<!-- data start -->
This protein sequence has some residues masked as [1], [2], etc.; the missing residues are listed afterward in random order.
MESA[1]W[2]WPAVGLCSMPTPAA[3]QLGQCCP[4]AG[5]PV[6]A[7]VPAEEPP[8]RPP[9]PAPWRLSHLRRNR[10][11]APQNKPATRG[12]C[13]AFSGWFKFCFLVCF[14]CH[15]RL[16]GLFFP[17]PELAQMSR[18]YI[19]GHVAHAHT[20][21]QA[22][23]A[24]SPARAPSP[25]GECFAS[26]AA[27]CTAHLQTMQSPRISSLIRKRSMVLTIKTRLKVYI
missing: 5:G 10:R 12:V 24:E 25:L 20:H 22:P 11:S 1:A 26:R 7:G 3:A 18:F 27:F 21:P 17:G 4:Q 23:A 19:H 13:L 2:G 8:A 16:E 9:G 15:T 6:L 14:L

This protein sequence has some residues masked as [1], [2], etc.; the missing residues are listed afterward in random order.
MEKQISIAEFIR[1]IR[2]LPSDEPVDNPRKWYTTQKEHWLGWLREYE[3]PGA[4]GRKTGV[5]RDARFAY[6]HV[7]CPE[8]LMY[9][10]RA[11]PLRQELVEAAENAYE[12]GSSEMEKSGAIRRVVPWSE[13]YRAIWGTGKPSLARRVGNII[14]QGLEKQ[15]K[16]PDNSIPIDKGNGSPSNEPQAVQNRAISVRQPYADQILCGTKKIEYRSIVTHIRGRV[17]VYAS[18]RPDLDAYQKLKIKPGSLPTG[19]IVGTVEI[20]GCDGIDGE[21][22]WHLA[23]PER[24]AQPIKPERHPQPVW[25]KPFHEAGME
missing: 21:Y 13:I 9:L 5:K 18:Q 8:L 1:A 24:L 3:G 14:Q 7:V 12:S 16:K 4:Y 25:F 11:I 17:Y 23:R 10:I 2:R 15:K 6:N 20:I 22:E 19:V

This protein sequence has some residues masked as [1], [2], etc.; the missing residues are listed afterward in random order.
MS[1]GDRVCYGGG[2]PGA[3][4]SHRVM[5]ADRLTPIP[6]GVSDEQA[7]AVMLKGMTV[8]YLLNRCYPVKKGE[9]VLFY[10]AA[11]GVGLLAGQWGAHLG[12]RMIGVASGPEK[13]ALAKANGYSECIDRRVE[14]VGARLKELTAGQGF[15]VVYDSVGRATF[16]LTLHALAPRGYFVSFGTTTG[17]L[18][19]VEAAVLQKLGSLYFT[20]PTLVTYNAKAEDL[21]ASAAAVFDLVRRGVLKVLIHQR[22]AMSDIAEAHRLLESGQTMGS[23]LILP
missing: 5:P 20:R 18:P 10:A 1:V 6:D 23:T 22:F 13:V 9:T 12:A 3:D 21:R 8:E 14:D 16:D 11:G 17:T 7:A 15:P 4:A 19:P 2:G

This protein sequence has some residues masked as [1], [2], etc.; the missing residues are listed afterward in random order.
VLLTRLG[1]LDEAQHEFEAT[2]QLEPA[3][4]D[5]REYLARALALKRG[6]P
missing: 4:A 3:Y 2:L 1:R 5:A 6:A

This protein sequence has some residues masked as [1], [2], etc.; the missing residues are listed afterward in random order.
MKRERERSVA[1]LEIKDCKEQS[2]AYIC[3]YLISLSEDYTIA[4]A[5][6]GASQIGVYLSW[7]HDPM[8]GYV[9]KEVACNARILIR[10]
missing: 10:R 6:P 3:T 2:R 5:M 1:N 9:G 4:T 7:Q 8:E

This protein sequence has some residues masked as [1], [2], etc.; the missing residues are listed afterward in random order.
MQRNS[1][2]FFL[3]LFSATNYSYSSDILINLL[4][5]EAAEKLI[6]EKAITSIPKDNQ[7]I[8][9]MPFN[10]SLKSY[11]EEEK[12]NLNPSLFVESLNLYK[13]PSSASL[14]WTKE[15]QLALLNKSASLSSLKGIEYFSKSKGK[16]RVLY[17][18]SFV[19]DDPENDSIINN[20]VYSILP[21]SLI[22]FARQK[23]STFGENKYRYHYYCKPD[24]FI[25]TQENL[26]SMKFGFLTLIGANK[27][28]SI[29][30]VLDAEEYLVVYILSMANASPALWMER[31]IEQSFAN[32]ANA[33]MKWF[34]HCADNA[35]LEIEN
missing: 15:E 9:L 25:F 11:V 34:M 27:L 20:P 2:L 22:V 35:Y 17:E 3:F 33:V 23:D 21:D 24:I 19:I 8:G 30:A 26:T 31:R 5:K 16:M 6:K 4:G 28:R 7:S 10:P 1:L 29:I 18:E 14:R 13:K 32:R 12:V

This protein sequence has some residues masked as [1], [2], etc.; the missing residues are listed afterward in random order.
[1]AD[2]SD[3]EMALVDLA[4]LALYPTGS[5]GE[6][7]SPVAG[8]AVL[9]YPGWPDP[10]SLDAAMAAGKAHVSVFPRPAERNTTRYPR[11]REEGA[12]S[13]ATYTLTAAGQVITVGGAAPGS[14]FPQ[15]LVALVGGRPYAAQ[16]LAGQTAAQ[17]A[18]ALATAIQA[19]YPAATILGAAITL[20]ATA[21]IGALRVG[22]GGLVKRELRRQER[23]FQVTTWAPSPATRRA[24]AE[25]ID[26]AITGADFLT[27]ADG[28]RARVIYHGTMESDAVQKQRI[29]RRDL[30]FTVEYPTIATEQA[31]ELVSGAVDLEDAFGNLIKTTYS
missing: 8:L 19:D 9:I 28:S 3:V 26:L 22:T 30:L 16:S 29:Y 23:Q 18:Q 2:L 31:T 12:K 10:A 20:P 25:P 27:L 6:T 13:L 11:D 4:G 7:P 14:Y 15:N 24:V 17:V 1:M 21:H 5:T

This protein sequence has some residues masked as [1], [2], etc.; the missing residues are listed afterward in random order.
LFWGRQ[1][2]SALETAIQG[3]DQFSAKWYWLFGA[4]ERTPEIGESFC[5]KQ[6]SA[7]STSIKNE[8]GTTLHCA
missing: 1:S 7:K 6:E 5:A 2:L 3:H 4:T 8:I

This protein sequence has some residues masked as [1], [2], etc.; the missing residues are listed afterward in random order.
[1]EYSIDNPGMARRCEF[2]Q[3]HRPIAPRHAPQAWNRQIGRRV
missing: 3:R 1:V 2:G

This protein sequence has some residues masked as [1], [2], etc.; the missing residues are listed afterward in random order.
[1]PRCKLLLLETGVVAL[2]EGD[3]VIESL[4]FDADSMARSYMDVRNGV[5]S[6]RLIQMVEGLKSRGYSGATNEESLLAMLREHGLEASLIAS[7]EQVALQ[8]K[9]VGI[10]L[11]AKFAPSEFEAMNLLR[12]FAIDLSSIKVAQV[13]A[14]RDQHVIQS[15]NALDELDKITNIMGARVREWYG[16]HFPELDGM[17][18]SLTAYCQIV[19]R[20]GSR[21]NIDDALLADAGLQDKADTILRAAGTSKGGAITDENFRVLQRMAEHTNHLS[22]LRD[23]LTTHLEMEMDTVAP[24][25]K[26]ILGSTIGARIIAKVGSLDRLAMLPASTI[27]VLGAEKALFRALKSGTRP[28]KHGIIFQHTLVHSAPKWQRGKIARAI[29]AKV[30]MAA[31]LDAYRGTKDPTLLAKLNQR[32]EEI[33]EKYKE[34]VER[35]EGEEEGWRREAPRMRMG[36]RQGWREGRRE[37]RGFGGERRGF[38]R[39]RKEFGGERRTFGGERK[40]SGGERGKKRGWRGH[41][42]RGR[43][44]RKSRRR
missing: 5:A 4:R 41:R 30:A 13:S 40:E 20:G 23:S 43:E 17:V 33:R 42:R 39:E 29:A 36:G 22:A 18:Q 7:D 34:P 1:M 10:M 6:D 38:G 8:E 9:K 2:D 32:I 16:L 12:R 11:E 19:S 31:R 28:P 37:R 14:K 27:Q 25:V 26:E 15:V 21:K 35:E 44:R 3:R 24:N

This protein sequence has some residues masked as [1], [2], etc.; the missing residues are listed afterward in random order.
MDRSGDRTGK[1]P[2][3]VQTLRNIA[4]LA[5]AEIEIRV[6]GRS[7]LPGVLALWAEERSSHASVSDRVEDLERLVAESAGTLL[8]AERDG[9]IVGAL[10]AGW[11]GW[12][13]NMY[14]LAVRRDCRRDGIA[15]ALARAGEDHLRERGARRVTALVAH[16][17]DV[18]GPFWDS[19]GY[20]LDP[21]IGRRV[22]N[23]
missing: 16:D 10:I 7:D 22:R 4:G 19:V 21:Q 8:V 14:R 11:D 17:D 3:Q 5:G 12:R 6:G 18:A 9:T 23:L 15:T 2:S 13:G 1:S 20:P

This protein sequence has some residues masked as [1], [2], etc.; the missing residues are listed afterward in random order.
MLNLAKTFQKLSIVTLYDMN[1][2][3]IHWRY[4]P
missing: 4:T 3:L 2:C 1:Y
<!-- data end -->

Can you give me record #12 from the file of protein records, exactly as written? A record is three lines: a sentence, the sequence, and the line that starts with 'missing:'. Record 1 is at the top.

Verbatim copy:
This protein sequence has some residues masked as [1], [2], etc.; the missing residues are listed afterward in random order.
MLNLAKTFQKLSIVTLYDMN[1][2][3]IHWRY[4]P
missing: 4:T 3:L 2:C 1:Y